In a way it feels very scary and “adult.” We’ve been able to get married for the last two years, but it always seemed like it would be somehow pretend, like playing at marriage: “skim-milk marriage,” as Justice Ginsburg wonderfully put it. But now we’ll be filing taxes jointly, and be eligible for spousal Social Security benefits, and have all the federal as well as state responsibilities of marriage, just like my parents, and my brother and his wife, and Matt’s parents, and all the straight married couples we know. Just like everyone else.

The Supreme Court’s decision yesterday was not the end. Thirty-seven states still tell gay couples they can’t get married. But we are closer to justice than we were yesterday. I see it as one of those pictures where your perception shifts between positive and negative space. Before yesterday, there were 12 islands of marriage equality in a vast sea. But now there are 37 islands of marriage discrimination. Now that the U.S. government recognizes same-sex marriages, the discriminatory states are the outliers, no matter how many there are. That shift in perception is crucial.

I’m happy I’m still young enough to live in this world. I’m happy I’m going to get married.

And I’m happy for all those gay kids who get to grow up in a different world from the one I grew up in.

Thoughts Before the Supreme Court Rules

Getting my thoughts down before the Supreme Court releases its decisions on DOMA and Prop 8 in just over an hour.

I slept badly last night. I fell asleep around 11:30, woke up around 3 a.m., took a four-hour sleeping pill but didn’t actually fall back asleep for another 40 minutes, then woke up again at 5:30. (So much for modern medicine.)

At least we know it’s coming this morning. That’s better than the last few days of watching and waiting.

It’s been a nutty 24 hours in American politics. The Voting Rights Act got eviscerated and Texas almost effectively outlawed abortion last night. I wish the United States were a normal country.

I feel a little selfish that I’m worried about DOMA when I have friends in California who can’t even get married in the first place. But Prop 8 is toast no matter what happens — if not now, then in the next couple of years via the ballot. Which is a long time to wait, but not as long as we’ll have to wait to get rid of DOMA if the Supreme Court does nothing about it this morning. The gerrymandered Republican House means that DOMA isn’t going away anytime in this decade without judicial intervention. A skim-milk marriage is better than no marriage — but we deserve full equality. I will be extremely sad if the Court lets DOMA stand.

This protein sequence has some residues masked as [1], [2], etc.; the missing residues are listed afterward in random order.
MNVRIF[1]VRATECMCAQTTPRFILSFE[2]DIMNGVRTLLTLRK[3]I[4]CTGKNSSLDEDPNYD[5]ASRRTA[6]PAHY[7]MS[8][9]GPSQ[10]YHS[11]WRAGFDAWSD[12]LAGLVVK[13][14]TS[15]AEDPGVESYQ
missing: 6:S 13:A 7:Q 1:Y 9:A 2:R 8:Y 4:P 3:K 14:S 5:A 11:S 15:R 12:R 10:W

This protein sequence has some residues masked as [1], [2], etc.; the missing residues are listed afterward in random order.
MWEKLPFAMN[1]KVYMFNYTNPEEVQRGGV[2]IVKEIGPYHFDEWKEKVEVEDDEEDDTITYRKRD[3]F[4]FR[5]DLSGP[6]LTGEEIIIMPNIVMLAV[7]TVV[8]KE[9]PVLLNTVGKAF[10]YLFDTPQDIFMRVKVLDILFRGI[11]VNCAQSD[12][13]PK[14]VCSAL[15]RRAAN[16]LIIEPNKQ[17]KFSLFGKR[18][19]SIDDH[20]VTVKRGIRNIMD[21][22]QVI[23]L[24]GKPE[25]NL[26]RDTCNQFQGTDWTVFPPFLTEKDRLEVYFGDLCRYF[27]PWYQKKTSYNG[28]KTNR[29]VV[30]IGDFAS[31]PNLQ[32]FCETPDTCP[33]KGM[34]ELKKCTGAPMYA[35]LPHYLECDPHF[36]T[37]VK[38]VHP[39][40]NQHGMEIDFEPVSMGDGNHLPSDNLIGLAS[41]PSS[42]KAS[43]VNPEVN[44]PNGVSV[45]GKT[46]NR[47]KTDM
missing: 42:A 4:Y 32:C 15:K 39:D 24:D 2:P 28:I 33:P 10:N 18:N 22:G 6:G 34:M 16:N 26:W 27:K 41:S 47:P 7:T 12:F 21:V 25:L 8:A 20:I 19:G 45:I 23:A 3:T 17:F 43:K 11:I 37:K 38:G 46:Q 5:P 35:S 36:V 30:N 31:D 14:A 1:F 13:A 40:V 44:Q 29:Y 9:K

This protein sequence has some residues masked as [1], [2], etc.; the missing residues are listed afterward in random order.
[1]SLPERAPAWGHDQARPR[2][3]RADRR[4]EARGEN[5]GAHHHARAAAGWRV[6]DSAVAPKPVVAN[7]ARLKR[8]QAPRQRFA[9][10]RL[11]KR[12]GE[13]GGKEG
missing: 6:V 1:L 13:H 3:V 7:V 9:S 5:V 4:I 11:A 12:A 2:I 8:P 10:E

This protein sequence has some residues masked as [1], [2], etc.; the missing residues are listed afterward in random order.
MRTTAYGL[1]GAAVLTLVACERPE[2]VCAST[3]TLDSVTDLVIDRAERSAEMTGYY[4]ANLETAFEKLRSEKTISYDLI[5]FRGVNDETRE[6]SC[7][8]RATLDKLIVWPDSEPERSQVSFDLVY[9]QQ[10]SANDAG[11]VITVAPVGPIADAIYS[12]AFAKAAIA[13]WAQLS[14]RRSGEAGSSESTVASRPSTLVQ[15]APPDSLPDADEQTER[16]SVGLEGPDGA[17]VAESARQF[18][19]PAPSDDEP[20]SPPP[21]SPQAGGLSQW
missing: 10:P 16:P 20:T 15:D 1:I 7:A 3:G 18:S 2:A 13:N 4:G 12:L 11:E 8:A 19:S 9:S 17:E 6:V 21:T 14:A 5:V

The last day has reminded me that we live in a deeply flawed country in an imperfect world. But I still have hope that no matter what happens today, things will eventually turn out right. It will require work. But things will work out.

Still, Justices of the Supreme Court: do the right thing this morning.

Is Being Gay a Choice?

Today the Delaware Senate is debating marriage equality. According to Twitter, some anti-gay senator or witness brought up the old canard that being gay is a choice.

This is such an old, tired, beaten-to-death topic that it’s not even worth writing about. But I will.

First of all, shouldn’t we gay people be the prime authority as to whether being gay is a choice? We’ve said time and again that it’s not a choice. None of us chose to be gay; we just are gay. But apparently we can’t be trusted to know whether we actually chose it or not. Because we’re, I don’t know… mentally ill? Pathological liars? Brainwashed by imaginary gay central headquarters? Who knows. Even those who are professedly neutral and say things like “science is unclear on whether being gay is a choice” are insulting us. Is being gay a choice? Just freaking ask us. The answer is no.

I think the problem is one of language ambiguity. Being gay means, in most cases, “being exclusively (or almost exclusively) attracted to people of the same sex.” But some people mistakenly think that “being gay” means “having gay sex.”

I wouldn’t be surprised if many of these people are themselves fighting homosexual urges. They tell themselves that as long as they don’t act on their urges, they’re not gay. Therefore, in their universe, “being gay” only means “having gay sex.” Because if “being gay” means “being attracted to people of the same sex,” they’d have to admit that they were gay.

These are probably the same people who think that if society becomes more accepting of same-sex marriage, everyone is going to turn gay and get gay-married and nobody will reproduce anymore and the human population will die out. They think that everyone else has secret gay urges just like they do.

Finally: even if we defined “being gay” as “having gay sex,” and therefore “being gay” was a choice, so what? Religion is a choice. Fine, that’s specially protected by the First Amendment, so also: masturbation is a choice. Heterosexual sodomy is a choice. Extramarital sex is a choice. Who cares?